Oklaunion joins long list of Texas coal plants to fail economic test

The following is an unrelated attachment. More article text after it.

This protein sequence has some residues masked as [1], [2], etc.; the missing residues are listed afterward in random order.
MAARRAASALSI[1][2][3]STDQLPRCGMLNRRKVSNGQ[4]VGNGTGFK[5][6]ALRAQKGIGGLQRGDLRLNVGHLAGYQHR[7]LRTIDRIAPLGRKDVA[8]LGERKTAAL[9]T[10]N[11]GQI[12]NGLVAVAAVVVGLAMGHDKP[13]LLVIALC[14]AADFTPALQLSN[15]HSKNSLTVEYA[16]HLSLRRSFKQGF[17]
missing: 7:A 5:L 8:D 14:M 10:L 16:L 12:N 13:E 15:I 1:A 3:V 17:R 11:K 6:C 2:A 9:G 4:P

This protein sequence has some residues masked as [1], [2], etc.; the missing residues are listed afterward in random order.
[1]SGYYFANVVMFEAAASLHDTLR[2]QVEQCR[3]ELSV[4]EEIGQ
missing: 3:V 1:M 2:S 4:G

first_img FacebookTwitterLinkedInEmailPrint分享Texas Observer:Chalk this one up as another loss for the White House.Last month, American Electric Power (AEP) announced that it would close its 650-megawatt power plant in Vernon, a rural community of 11,000 just south of the Texas-Oklahoma line, by September 2020. The closure of the Oklaunion Power Station is the latest in a string of shuttered coal-fired power plants across the state: Since 2011, at least six have been mothballed, scheduled for retirement or closed altogether, casualties of cheap natural gas and a booming renewables sector.While it’s not shocking that another Texas coal plant has succumbed to market headwinds, it is somewhat surprising that Oklaunion was the latest casualty. At only 31 years old, it’s more than two decades away from the typical retirement age of 54. The plant was also running relatively efficiently until 2013, according to the Institute for Energy Economics and Financial Analysis. Plant efficiency has dropped in the years since, however, sapping profits and forcing AEP to pull the plug. The impending closure maps a tough road ahead for Texas’ aging fleet of coal plants, some of which also face the prospect of installing expensive new pollution controls to comply with Obama-era environmental regulations (Oklaunion itself is among the state’s top 10 emitters of nitrogen oxide, according to the Sierra Club).Not only are coal plants prone to spewing greenhouse gases and smog-producing chemical compounds, many facilities nationwide have grown inefficient and costly to operate as they’ve aged. Electric utilities are looking for cheaper, more efficient power sources such as natural gas and wind. For the state’s power generators, the writing is on the wall: There’s little room for coal in Texas’ future.Oklaunion’s shutdown bookends a series of coal-fired power plant closures in Texas. The trend began in 2011 when CPS Energy, San Antonio’s municipal electric utility, chose to mothball its 871-megawatt J.T. Deely Power Plant instead of retrofitting it with new pollution controls. In 2016, AEP retired its coal-burning units at the Welsh Power Plant for similar reasons. Then, in late 2017, Luminant announced that it would close three of its coal-fired plants in Texas: Monticello (Mt. Pleasant), Big Brown (Fairfield) and Sandow (Rockdale), representing a combined capacity of 4,600 megawatts (1 megawatt powers about 750 homes at once). The Three Oak coal mine supplying Sandow has also closed.More: Despite Trump and Rick Perry’s best efforts, another coal plant eats the dust in Texas Oklaunion joins long list of Texas coal plants to fail economic testlast_img read more